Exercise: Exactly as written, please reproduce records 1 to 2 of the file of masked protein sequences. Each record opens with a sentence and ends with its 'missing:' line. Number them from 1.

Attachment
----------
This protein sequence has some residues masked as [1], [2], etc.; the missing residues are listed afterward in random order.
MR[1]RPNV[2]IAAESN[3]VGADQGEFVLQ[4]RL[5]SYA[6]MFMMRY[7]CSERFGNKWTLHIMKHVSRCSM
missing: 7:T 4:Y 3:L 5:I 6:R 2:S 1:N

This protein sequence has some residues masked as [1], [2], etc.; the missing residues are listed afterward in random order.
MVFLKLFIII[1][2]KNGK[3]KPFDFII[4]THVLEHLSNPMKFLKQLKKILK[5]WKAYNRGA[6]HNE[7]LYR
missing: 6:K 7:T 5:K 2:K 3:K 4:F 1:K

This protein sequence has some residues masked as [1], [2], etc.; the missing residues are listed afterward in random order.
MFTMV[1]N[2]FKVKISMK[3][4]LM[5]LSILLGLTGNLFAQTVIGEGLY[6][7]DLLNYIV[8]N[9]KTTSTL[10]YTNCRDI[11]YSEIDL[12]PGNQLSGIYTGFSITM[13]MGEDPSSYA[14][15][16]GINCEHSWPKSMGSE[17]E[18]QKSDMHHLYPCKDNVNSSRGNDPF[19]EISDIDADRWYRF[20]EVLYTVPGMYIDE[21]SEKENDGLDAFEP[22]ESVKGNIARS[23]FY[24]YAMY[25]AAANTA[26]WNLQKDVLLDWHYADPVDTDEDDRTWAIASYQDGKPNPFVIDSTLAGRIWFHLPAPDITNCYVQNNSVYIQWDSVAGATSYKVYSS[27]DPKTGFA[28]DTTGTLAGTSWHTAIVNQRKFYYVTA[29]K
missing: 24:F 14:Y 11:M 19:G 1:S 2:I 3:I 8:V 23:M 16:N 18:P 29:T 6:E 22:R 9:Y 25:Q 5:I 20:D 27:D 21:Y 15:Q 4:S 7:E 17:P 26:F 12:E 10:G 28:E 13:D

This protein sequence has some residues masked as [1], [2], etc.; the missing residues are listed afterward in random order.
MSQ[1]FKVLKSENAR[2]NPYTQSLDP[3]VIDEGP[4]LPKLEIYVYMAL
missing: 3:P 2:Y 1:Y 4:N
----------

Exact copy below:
This protein sequence has some residues masked as [1], [2], etc.; the missing residues are listed afterward in random order.
MR[1]RPNV[2]IAAESN[3]VGADQGEFVLQ[4]RL[5]SYA[6]MFMMRY[7]CSERFGNKWTLHIMKHVSRCSM
missing: 7:T 4:Y 3:L 5:I 6:R 2:S 1:N

This protein sequence has some residues masked as [1], [2], etc.; the missing residues are listed afterward in random order.
MVFLKLFIII[1][2]KNGK[3]KPFDFII[4]THVLEHLSNPMKFLKQLKKILK[5]WKAYNRGA[6]HNE[7]LYR
missing: 6:K 7:T 5:K 2:K 3:K 4:F 1:K